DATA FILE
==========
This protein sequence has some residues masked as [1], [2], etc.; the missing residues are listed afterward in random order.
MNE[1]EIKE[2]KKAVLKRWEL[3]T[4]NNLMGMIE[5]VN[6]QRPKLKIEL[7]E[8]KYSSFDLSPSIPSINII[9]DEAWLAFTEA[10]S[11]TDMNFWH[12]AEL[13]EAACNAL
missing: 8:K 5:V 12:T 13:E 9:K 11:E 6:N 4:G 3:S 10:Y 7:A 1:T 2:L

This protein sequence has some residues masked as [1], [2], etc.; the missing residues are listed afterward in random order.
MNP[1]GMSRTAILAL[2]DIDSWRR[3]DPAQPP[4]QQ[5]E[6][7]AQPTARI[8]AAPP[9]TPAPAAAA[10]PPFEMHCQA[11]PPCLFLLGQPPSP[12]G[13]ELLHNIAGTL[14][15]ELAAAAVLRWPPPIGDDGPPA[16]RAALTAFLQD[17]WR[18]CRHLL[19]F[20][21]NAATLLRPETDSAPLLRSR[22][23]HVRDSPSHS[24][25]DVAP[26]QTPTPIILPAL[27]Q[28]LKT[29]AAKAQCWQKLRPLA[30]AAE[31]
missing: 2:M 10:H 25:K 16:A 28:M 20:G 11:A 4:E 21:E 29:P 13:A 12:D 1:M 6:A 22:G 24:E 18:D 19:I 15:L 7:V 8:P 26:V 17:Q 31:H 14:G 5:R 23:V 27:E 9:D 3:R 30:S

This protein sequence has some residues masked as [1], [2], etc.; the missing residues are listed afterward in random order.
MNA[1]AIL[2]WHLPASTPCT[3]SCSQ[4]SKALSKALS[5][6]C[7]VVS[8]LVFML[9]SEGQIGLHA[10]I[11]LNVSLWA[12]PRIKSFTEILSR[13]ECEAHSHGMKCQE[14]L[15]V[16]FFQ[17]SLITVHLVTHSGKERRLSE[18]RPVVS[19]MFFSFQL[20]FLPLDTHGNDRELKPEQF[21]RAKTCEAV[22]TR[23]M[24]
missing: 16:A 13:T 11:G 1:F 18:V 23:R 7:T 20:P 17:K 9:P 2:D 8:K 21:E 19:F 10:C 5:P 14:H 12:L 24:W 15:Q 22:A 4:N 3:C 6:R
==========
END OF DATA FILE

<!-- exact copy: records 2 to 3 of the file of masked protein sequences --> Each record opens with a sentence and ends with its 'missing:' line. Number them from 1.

This protein sequence has some residues masked as [1], [2], etc.; the missing residues are listed afterward in random order.
MNP[1]GMSRTAILAL[2]DIDSWRR[3]DPAQPP[4]QQ[5]E[6][7]AQPTARI[8]AAPP[9]TPAPAAAA[10]PPFEMHCQA[11]PPCLFLLGQPPSP[12]G[13]ELLHNIAGTL[14][15]ELAAAAVLRWPPPIGDDGPPA[16]RAALTAFLQD[17]WR[18]CRHLL[19]F[20][21]NAATLLRPETDSAPLLRSR[22][23]HVRDSPSHS[24][25]DVAP[26]QTPTPIILPAL[27]Q[28]LKT[29]AAKAQCWQKLRPLA[30]AAE[31]
missing: 2:M 10:H 25:K 16:A 28:M 20:G 11:A 4:E 21:E 29:P 13:A 12:D 1:M 6:A 22:G 24:E 18:D 19:I 15:L 7:V 8:P 26:V 17:Q 31:H 14:G 5:R 23:V 27:E 9:D 3:R 30:S

This protein sequence has some residues masked as [1], [2], etc.; the missing residues are listed afterward in random order.
MNA[1]AIL[2]WHLPASTPCT[3]SCSQ[4]SKALSKALS[5][6]C[7]VVS[8]LVFML[9]SEGQIGLHA[10]I[11]LNVSLWA[12]PRIKSFTEILSR[13]ECEAHSHGMKCQE[14]L[15]V[16]FFQ[17]SLITVHLVTHSGKERRLSE[18]RPVVS[19]MFFSFQL[20]FLPLDTHGNDRELKPEQF[21]RAKTCEAV[22]TR[23]M[24]
missing: 16:A 13:T 11:G 1:F 18:V 23:R 7:T 20:P 17:K 9:P 2:D 8:K 21:E 19:F 10:C 5:P 14:H 12:L 24:W 15:Q 22:A 4:N 3:C 6:R